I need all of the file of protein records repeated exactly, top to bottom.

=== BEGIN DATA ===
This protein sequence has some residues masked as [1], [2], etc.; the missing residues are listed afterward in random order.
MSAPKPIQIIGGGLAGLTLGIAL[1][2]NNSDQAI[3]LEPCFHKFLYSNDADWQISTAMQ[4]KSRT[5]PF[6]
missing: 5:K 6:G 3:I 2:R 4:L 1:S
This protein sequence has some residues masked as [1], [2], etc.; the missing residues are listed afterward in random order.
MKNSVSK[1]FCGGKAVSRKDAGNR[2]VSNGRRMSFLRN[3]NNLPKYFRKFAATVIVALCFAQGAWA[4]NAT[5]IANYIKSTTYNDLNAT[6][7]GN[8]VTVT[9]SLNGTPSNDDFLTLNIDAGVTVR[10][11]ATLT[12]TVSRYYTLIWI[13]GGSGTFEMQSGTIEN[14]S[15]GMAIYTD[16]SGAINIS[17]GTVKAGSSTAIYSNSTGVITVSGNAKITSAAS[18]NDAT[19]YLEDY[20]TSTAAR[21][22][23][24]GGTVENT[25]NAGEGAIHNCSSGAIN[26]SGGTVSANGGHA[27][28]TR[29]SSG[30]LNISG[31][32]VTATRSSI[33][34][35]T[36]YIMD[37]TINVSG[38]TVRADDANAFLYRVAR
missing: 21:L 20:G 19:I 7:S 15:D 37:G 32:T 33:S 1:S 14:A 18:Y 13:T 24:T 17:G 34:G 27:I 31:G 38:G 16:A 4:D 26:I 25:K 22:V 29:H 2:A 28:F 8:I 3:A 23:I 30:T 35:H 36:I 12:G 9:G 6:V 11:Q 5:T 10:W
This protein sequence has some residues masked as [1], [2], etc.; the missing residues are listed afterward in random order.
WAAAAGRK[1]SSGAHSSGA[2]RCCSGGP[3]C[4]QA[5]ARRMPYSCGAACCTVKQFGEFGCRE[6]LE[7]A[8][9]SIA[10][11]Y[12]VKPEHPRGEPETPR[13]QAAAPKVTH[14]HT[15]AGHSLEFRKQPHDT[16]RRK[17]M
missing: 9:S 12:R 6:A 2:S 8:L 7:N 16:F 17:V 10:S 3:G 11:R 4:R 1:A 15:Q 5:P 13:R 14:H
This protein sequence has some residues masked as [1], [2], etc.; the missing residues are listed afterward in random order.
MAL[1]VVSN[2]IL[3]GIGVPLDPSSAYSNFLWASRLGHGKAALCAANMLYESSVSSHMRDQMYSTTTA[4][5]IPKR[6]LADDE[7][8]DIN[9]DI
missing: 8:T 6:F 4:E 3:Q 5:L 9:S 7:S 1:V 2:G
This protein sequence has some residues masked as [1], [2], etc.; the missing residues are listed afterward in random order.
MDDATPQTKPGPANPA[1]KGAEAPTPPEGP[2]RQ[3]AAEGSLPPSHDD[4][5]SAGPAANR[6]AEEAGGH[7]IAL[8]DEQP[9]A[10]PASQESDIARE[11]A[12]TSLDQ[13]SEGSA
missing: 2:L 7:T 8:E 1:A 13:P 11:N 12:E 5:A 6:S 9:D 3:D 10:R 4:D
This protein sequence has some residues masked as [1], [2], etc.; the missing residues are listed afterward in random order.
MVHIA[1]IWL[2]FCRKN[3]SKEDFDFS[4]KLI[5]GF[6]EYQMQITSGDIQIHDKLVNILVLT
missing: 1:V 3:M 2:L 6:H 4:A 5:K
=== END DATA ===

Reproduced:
This protein sequence has some residues masked as [1], [2], etc.; the missing residues are listed afterward in random order.
MSAPKPIQIIGGGLAGLTLGIAL[1][2]NNSDQAI[3]LEPCFHKFLYSNDADWQISTAMQ[4]KSRT[5]PF[6]
missing: 5:K 6:G 3:I 2:R 4:L 1:S
This protein sequence has some residues masked as [1], [2], etc.; the missing residues are listed afterward in random order.
MKNSVSK[1]FCGGKAVSRKDAGNR[2]VSNGRRMSFLRN[3]NNLPKYFRKFAATVIVALCFAQGAWA[4]NAT[5]IANYIKSTTYNDLNAT[6][7]GN[8]VTVT[9]SLNGTPSNDDFLTLNIDAGVTVR[10][11]ATLT[12]TVSRYYTLIWI[13]GGSGTFEMQSGTIEN[14]S[15]GMAIYTD[16]SGAINIS[17]GTVKAGSSTAIYSNSTGVITVSGNAKITSAAS[18]NDAT[19]YLEDY[20]TSTAAR[21][22][23][24]GGTVENT[25]NAGEGAIHNCSSGAIN[26]SGGTVSANGGHA[27][28]TR[29]SSG[30]LNISG[31][32]VTATRSSI[33][34][35]T[36]YIMD[37]TINVSG[38]TVRADDANAFLYRVAR
missing: 21:L 20:G 19:I 7:S 15:D 37:G 32:T 33:S 1:S 14:A 18:Y 13:T 24:T 17:G 34:G 27:I 31:G 38:G 16:A 4:D 26:I 25:K 22:V 29:H 2:A 28:F 8:I 3:A 23:I 30:T 35:H 36:I 12:G 9:G 6:V 11:Q 5:T 10:W
This protein sequence has some residues masked as [1], [2], etc.; the missing residues are listed afterward in random order.
WAAAAGRK[1]SSGAHSSGA[2]RCCSGGP[3]C[4]QA[5]ARRMPYSCGAACCTVKQFGEFGCRE[6]LE[7]A[8][9]SIA[10][11]Y[12]VKPEHPRGEPETPR[13]QAAAPKVTH[14]HT[15]AGHSLEFRKQPHDT[16]RRK[17]M
missing: 9:S 12:R 6:A 2:S 8:L 7:N 16:F 17:V 10:S 3:G 11:R 4:R 1:A 15:Q 5:P 13:R 14:H
This protein sequence has some residues masked as [1], [2], etc.; the missing residues are listed afterward in random order.
MAL[1]VVSN[2]IL[3]GIGVPLDPSSAYSNFLWASRLGHGKAALCAANMLYESSVSSHMRDQMYSTTTA[4][5]IPKR[6]LADDE[7][8]DIN[9]DI
missing: 8:T 6:F 4:E 3:Q 5:L 9:S 7:S 1:V 2:G
This protein sequence has some residues masked as [1], [2], etc.; the missing residues are listed afterward in random order.
MDDATPQTKPGPANPA[1]KGAEAPTPPEGP[2]RQ[3]AAEGSLPPSHDD[4][5]SAGPAANR[6]AEEAGGH[7]IAL[8]DEQP[9]A[10]PASQESDIARE[11]A[12]TSLDQ[13]SEGSA
missing: 2:L 7:T 8:E 1:A 13:P 11:N 12:E 5:A 6:S 9:D 3:D 10:R 4:D
This protein sequence has some residues masked as [1], [2], etc.; the missing residues are listed afterward in random order.
MVHIA[1]IWL[2]FCRKN[3]SKEDFDFS[4]KLI[5]GF[6]EYQMQITSGDIQIHDKLVNILVLT
missing: 1:V 3:M 2:L 6:H 4:A 5:K